The police were at my home growing up a total of 9 times that I remember for domestic violence of one sort or another.  In addition to that I remember the time I found my father passed out from a motor bike accident in the middle of the street and hauled off by the police and an ambulance and again, sometime later, he was driving with my sister and I jerking the car back and forth, stopping and going, playing along the way.  I pleaded with him to stop but he didn't listen and we got pulled over. I watched him get tested, handcuffed and taken away and I had my first ride home in the back of a police car. 
 
I tried so hard to take care of everybody.  But when it came to me, I was retreating more and more into myself.  I sat alone more in my room and was completely addicted to television.  I spent more time with my teachers after school and walked home on my own rather than in my walking group.  It was around this time I had my first experience with a bully and though my friends were present, not only didn't they help me, they cheered on the bully. I kept looking more and more for anything to get me away from being physically or emotionally present at home. 
 
When my parents finally sat us down to tell us they were getting divorced I was about 10.  I was relieved.  I couldn't stand the environment anymore.  Little did I know it was just the beginning of my Hell.  I was already very afraid of my father and his behavior and moods, but living alone with my mother was eye opening.  My parents would complain to me about one another and I didn't know where I wanted to be or was welcome anymore. 
 
I was around 10-11 years old when I started feeling attracted to men.  I wasn't struggling with it then but it was apparent enough to me that I confided in some friends about it.  They told me I was still young and it was probably just a phase I was going through as a boy.  I should ignore it and it would pass.  I accepted their wisdom and advice.  For the second time in my life I started thinking about suicide (at 6 years old I'd tried), but I suppressed everything as much as I could, kept my head down, and moved on.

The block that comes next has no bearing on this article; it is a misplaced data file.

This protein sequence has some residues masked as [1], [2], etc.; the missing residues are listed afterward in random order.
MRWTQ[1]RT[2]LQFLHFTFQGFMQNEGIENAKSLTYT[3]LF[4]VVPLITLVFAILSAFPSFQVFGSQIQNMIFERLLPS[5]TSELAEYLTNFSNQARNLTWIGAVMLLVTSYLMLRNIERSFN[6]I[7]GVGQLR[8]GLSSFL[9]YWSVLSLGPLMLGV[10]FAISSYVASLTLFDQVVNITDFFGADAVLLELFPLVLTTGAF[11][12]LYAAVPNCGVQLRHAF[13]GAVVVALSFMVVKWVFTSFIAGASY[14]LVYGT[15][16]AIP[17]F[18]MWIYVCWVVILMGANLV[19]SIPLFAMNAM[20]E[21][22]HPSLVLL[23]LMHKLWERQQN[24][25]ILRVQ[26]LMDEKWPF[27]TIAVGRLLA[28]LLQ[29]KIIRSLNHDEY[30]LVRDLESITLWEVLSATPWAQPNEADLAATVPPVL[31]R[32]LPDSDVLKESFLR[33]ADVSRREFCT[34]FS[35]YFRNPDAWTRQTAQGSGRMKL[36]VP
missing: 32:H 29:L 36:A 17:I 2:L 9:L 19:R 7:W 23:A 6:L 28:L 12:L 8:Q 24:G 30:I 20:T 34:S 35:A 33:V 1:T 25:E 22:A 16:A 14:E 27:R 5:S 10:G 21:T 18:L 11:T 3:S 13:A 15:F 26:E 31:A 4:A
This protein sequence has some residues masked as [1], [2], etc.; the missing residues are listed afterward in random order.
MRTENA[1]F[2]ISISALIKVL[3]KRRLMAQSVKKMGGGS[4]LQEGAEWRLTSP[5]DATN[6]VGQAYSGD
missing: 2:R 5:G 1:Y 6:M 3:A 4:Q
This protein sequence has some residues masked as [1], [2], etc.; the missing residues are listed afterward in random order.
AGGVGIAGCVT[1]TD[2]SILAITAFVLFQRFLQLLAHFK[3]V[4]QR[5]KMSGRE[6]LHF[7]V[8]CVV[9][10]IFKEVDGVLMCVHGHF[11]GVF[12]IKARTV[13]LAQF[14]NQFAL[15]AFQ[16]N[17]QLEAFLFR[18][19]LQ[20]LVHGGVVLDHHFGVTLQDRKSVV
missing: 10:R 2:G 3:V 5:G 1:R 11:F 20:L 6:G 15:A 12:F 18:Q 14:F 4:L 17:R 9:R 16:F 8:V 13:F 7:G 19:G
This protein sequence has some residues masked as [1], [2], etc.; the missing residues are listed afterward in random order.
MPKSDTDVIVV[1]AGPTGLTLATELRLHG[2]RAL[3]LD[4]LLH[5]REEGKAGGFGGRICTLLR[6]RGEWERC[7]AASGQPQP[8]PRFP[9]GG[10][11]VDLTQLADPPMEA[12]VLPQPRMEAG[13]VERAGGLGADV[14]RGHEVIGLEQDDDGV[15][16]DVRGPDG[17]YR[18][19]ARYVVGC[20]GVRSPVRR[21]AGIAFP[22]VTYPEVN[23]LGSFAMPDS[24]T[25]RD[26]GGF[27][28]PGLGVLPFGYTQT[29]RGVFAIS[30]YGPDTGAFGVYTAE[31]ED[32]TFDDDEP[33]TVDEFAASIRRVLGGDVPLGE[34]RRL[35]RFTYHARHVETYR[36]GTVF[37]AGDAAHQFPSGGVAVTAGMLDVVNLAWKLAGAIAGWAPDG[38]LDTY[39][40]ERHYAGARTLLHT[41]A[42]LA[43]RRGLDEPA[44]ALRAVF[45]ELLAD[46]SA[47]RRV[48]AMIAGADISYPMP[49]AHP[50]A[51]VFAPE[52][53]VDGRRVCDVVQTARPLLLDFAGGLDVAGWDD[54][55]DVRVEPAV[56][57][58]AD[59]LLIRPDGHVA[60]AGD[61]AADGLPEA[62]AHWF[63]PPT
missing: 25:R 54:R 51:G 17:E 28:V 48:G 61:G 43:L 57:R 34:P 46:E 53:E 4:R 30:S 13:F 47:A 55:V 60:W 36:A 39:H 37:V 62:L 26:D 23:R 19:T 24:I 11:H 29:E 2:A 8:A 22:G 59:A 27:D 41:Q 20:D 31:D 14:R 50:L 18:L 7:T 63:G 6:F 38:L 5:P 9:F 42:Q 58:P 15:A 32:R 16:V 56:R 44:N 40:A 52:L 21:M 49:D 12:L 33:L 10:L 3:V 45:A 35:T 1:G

My fear of men and groups of boys continued to get worse.  I started to associate more with girls and stayed away from boys in school or anywhere they congregated in groups. 
 
My mother started to date before the divorce was even final and the first man was a drug addict.  He had long hair, rotten teeth and a disposition even worse than my father's.  I couldn't stand knowing that he was sitting in my father's chair at our table and taking his place in my mother's bed.  The next man was "the one." My mother made it very clear to me she wasn't letting me ruin it for her.  When he hit my sister my mother took the phones with her to work the next day so I couldn't call to tell anyone.  When I ran away (I was about 13) and the police found me and brought me home they told my mother she could either take me in or I'd go to a boys' home in the Bronx for the night.  They made it clear to her it was a very violent place and I probably wouldn't make it through the night.  She went in her room to think about it.  I never felt so unloved and unwanted as in that moment.  I thought I could die and no one would care.  I don't know how long it was but I felt like I was standing there with that officer holding me forever.
 
She kicked me out of her home not long after that.  She brought me to a mental institution and tried to have me admitted.  When they didn't admit me she dropped me off with strangers she managed to arrange on short notice through a Jewish organization.  Later I lived with my father for a year and when that didn't work she told me it was ok for me to move in with her (and now her boyfriend) again.  Not long after she made me leave again.
 
I thought I wasn't worth anything.  I had no sense of worth and no self esteem.  I though could disappear or even die and I didn't want to be alive.  I thought I needed to take care of myself and no one could or would ever be there for me. 
 
I found G-d in my life and became religious.  I left home when I was 15 and went to a private religious school in Florida.  But being the only "out of town" boy in a school where everyone lived locally and went home on weekends just perpetuated the loneliness and the sense of being the only one who could care for me.